Sunday, August 19, 2012

Resnais' revolutionary approach to flashbacks

One of my highlights of the weekend was watching ALAIN RESNAIS' revolutionary 1959 film, "HIROSHIMA MON AMOUR."
Resnais famously uses fragmentary flashbacks to inject memory (and perhaps, fantasy) into the extended conversation of lovers in the atomic bomb-scarred city.
Kristin Thompson and David Bordwell, writing in "Film History: An Introduction," explain the effects of Resnais' experimental approach to time and memory in the film:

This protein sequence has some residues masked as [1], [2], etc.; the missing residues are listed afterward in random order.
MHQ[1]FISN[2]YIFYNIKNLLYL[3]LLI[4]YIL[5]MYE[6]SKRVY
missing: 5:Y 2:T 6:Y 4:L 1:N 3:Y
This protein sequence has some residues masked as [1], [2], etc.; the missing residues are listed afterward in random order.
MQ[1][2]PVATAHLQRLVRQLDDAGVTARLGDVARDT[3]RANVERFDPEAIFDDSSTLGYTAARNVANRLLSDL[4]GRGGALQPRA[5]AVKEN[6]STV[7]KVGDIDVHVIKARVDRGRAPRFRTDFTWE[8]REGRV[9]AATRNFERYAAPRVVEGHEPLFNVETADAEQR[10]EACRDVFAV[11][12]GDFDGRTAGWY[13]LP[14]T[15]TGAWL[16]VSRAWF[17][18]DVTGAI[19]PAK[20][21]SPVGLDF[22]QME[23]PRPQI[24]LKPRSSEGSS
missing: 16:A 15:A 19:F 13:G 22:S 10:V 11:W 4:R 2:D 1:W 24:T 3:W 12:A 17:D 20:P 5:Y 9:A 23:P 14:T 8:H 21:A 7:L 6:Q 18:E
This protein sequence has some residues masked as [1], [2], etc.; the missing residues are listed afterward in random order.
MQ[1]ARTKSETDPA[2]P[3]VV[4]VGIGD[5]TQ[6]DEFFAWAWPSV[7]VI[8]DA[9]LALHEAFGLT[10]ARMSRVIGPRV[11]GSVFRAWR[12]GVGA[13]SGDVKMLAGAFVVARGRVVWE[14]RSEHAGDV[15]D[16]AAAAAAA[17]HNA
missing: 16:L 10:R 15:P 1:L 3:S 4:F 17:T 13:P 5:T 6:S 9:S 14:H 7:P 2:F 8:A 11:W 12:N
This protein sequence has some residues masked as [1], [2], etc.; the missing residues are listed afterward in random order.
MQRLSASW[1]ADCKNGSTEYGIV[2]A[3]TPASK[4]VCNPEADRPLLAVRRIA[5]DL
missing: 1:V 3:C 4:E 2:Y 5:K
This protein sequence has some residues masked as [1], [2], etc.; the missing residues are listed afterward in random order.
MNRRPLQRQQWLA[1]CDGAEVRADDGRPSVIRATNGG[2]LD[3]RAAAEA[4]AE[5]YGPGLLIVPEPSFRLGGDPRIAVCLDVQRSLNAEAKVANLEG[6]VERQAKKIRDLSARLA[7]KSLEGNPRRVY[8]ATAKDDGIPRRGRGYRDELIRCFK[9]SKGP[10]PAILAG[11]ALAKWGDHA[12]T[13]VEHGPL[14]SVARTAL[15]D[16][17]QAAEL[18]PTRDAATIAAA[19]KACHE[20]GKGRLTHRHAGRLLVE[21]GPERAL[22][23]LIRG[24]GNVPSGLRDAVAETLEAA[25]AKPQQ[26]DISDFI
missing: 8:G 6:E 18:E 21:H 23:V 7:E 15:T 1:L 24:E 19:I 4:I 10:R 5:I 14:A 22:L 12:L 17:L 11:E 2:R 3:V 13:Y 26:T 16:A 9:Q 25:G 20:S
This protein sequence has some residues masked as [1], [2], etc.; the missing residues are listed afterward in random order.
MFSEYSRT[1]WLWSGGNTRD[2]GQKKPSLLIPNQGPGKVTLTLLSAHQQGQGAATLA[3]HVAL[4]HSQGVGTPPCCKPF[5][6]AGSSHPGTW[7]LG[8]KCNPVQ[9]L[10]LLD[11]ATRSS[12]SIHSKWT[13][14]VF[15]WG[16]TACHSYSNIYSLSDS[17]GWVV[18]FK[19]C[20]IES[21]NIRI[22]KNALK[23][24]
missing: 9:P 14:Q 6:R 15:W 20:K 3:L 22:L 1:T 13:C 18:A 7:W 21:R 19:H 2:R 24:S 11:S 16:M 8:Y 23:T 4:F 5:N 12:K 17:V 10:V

"Often, the viewer does not know if the soundtrack carries real conversations, imaginary dialogues, or commentary spoken by characters. The film leaps from current story action to documentary footage,usually of Hiroshima, or to shots of the actress' youth in France. While audiences had seen flashback constructions throughout the 1940s and 1950s, Resnais made such temporal switches sudden and fragmentary. In many cases, they remain ambiguously poised between memory and fantasy."
It's a beautifully shot film, too. I recommend it.


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